Many individuals find themselves in alternative relationships that allow for sexual contact and exploration outside of one’s partner. You may have heard this called polyamory or consensual non-monogamy, and there are many flavors and ways to exist in this space. Some people who find themselves in a sexless relationship may choose to explore this lifestyle as a way to maintain what they enjoy about their current relationship while having their physical needs met.
Exploring your needs, your emotions, and your worries is a vital part of considering this option and doing so with a therapist is always a good idea. Best Therapies specializes in supporting folks just exploring this lifestyle and those who are veterans and our team of therapists would be thrilled to work with you.
When is it time to walk away from a sexless marriage or relationship?
Only you can know if lack of sex is an important enough issue to end a relationship over. When I work with clients, a discrepancy between desire is often the norm instead of the exception so if you find yourself here, know you aren’t alone. Also know that wanting sex in your relationship with your partner is a reasonable need and one it is OK to end a relationship without it.
When is it time to walk away from a sexless marriage or relationship? The easy answer is when your partner doesn’t want to have sex anymore and you don’t want to open your relationship. The harder answer is when progress isn’t being made fast enough.
The question then becomes: how do you know it’s not happening fast enough?
When I am in session with clients, we begin discussing this when the majority of the focus is on what isn’t happening instead of the progress that is being made.
A good sign this might be the case for you is a concept the Gottman’s call “The Four Horsemen” Criticism, Contempt, Defensiveness, Stonewalling. The presence of these regularly in your relationship are a sign you might be in “Negative Sentiment Override”, or that you are prone to find the negative faster, see it when it’s not there, and fight longer than you would otherwise. As you might expect, it’s really hard to get out of this space.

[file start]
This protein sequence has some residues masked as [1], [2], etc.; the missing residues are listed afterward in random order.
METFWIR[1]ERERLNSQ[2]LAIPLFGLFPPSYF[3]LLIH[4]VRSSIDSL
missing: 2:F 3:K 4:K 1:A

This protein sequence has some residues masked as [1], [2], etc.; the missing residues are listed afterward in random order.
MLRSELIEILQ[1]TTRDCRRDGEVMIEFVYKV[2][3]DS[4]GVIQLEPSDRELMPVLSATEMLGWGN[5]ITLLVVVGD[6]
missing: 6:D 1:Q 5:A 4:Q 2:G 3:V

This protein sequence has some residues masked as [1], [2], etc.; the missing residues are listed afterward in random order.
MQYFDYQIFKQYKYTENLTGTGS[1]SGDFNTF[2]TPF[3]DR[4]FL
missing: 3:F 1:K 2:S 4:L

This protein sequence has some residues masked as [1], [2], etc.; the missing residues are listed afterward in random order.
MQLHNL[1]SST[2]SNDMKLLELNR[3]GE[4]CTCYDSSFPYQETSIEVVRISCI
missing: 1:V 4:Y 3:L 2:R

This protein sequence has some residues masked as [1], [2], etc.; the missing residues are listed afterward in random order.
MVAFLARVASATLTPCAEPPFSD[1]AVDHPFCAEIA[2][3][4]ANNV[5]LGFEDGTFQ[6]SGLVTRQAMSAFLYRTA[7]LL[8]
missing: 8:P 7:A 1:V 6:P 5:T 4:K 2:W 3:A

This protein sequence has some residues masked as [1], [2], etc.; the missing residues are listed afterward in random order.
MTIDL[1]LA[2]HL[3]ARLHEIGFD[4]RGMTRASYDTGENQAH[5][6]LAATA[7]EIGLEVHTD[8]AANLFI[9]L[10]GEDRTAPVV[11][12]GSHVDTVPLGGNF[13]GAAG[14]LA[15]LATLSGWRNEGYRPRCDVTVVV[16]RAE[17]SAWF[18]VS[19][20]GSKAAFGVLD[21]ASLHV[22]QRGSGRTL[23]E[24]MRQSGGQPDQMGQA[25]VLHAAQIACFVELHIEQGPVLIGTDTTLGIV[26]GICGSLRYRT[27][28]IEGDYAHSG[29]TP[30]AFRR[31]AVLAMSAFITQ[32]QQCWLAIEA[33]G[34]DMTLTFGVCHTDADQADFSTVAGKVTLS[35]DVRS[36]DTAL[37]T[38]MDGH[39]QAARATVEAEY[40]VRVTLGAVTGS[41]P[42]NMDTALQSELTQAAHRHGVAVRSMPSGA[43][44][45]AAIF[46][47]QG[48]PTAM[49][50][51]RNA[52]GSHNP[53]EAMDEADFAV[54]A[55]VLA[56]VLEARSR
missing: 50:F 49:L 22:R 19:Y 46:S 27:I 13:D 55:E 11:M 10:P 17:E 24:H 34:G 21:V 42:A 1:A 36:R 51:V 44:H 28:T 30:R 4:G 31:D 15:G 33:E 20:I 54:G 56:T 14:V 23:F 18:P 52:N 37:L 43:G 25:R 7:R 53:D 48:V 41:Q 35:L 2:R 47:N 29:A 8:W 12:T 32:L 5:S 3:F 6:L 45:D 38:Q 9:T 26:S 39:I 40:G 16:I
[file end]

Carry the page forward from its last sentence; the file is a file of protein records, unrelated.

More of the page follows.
At this point it may be time to consider more serious options such as separating or ending your relationship.
This can feel terrifying. After spending all this time and building a life with someone you love, ending a relationship often feels like too large a step for my clients.
To mitigate this, taking smaller steps that aren’t forever can help. If feasible, separating for a few months is a good way to do this. If you’re married, and especially if you have children be sure to consult with a lawyer as leaving the home can have consequences in some states. But when possible having space, with little to no contact, can give both of you time, distance, and room to consider your next step. Our individual and couples counselors can help you during this time too.
Lastly, it’s important to remember that relationships end all the time. The goal shouldn’t be to stay in a relationship at all costs.
The goal should be for two people to be happy and thriving together and if that is not possible, the goal should transition to parting in as healthy a manner as possible.
Remember, you will both find love again. You will both find joy.